Battle Tactics of Napoleon and His Enemies by Brent Nosworthy
The French Revolutionary wars of the eighteenth century resulted in the overturning of the tradition of ‘linear’ warfare on the European battlefield by a new system of ‘impulse’ warfare primarily employed by the French Army and later adopted by their adversaries. Historians have placed great emphasis on Napoleon’s leadership in defining the outcome of decisive battles of the period, but Brent Nosworthy argues this fails to appreciate the wealth of opportunities the new impulse system afforded to his subordinate commanders at the expense of their opponents. This book argues that successful minor tactics were the building blocks which enabled Napoleon to implement his grand tactical designs, best illustrated by the triumph of Austerlitz.
Waterloo by Professor Jeremy Black
A masterly and concise reinterpretation of one of the seminal events in modern history, by one of the world’s foremost military historians. The battle on Sunday 18th June 1815, near Waterloo, Belgium was to be Napoleon’s greatest triumph — but it ended in one of the greatest military upsets of all time. Waterloo became a legend overnight and remains one of the most argued-over battles in history. Lord Wellington immortally dubbed it ‘the nearest-run thing you ever saw in your life,’ but the British victory became iconic, a triumph of endurance that ensured a 19th century world in which Britain played the key role; it was also a defining moment for the French, bringing Napoleon I’s reign to an end and closing the second Hundred Years’ War. Alongside the great drama and powerful characters, Jeremy Black gives readers a fascinating look at where this battle belongs in the larger story of the tectonic power shifts in Europe, and the story of military modernisation. The result is a revelatory view of Waterloo’s place in the broader historical arc.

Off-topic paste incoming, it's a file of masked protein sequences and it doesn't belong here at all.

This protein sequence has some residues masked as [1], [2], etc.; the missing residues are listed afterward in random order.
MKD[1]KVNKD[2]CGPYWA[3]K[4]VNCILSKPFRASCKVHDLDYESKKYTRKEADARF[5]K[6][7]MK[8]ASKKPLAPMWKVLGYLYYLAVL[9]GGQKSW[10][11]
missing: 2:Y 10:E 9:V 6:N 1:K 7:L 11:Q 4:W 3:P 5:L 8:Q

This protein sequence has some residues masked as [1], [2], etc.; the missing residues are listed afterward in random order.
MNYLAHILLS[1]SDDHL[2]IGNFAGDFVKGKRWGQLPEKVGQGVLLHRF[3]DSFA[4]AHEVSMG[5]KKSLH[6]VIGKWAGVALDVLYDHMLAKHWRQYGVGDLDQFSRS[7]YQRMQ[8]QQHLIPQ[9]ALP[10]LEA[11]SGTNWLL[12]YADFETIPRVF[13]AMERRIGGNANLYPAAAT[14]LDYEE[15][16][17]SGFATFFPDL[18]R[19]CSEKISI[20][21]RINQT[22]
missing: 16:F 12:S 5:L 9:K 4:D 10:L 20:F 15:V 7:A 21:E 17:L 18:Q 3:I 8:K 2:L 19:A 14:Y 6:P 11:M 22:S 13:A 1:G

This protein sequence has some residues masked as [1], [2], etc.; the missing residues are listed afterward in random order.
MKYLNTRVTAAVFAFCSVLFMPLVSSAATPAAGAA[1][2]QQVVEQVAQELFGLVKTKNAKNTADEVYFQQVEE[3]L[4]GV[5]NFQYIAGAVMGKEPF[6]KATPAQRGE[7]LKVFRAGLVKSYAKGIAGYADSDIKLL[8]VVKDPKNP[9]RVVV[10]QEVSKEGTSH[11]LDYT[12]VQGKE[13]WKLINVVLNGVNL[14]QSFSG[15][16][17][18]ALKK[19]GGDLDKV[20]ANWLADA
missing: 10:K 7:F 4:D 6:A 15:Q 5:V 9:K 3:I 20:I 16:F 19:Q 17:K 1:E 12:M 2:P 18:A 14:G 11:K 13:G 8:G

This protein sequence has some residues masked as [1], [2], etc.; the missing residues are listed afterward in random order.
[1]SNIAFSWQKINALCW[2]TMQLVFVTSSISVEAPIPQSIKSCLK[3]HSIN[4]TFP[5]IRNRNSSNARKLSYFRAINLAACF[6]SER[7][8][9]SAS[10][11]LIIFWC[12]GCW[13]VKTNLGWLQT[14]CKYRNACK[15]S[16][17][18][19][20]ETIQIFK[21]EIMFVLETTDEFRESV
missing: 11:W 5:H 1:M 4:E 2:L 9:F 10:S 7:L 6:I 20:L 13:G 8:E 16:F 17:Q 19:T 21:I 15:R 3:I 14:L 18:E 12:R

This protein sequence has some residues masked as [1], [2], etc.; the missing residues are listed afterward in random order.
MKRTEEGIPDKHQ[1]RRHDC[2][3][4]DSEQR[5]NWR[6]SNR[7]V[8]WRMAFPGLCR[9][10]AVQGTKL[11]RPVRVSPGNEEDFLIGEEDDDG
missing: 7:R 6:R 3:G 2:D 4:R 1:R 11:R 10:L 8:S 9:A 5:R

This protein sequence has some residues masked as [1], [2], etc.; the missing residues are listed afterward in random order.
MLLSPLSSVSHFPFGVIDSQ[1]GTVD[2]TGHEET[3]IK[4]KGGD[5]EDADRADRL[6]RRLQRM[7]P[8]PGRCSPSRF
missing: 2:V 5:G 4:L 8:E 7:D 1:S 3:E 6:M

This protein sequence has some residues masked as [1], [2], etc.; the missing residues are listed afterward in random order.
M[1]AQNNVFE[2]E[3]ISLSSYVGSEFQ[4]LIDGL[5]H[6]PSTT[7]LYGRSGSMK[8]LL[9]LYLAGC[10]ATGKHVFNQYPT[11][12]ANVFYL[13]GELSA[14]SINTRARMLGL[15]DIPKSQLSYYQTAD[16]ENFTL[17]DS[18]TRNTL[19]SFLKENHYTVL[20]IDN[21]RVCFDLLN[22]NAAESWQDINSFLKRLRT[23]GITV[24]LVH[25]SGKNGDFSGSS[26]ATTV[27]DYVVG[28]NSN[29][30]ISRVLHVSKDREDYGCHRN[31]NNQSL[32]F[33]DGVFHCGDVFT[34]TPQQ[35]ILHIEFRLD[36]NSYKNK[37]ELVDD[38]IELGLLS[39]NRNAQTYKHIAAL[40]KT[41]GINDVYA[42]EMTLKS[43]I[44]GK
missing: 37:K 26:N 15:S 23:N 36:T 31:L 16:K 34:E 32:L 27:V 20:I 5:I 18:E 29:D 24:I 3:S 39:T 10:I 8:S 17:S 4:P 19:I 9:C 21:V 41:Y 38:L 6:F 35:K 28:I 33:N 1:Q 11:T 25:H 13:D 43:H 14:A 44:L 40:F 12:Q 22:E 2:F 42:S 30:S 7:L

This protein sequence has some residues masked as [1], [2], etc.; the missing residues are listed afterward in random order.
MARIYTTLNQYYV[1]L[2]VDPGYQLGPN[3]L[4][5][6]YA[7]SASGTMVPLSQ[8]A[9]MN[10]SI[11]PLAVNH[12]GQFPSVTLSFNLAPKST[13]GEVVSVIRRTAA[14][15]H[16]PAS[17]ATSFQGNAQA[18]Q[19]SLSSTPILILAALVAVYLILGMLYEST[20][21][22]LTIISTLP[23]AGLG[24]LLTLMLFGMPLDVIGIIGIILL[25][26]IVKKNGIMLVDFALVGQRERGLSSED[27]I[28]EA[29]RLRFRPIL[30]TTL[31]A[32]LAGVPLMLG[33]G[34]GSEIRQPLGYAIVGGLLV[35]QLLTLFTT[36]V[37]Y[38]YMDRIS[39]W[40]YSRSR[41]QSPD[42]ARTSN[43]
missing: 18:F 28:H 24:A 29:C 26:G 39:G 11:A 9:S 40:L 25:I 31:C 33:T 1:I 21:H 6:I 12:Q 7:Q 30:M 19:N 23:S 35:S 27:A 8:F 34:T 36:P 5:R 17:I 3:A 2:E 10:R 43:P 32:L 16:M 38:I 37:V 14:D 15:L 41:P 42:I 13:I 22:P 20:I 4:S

1812 by Adam Zamoyski
Adam Zamoyski’s bestselling account of Napoleon’s invasion of Russia and his catastrophic retreat from Moscow, events that had a profound effect on European history.In 1812 the most powerful man in the world assembled the largest army in history and marched on Moscow with the intention of consolidating his dominion. But within months, Napoleon’s invasion of Russia — history’s first example of total war — had turned into an epic military disaster. Over 400,000 French and Allied troops perished and Napoleon was forced to retreat.Adam Zamoyski’s masterful work draws on the harrowing first-hand accounts of soldiers and civilians on both sides of the conflict. The result takes the reader beyond the invasion of Russia to present both a poignant tale of the individual foot soldier and a sweeping history of a turbulent time.
Britain Against Napoleon by Roger Knight
From Roger Knight, established by the multi-award winning The Pursuit of Victory as ‘an authority … none of his rivals can match’ (N.A.M. Rodger), Britain Against Napoleon is the first book to explain how the British state successfully organised itself to overcome Napoleon — and how very close it came to defeatFor more than twenty years after 1793, the French army was supreme in continental Europe. How was it that despite multiple changes of government and the assassination of a Prime Minister, Britain survived and eventually won a generation-long war against a regime which at its peak in 1807 commanded many times the resources and manpower?This book looks beyond the familiar exploits (and bravery) of the army and navy during the French Revolutionary and Napoleonic Wars. It shows the degree to which, because of the magnitude and intensity of hostilities, the capacities of the whole British population were involved: industrialists, farmers, shipbuilders, gunsmiths and gunpowder manufacturers. The intelligence war was also central; but no participants were more important, Knight argues, than the bankers and international traders of the City of London, without whom the armies of Britain’s allies could not have taken the field…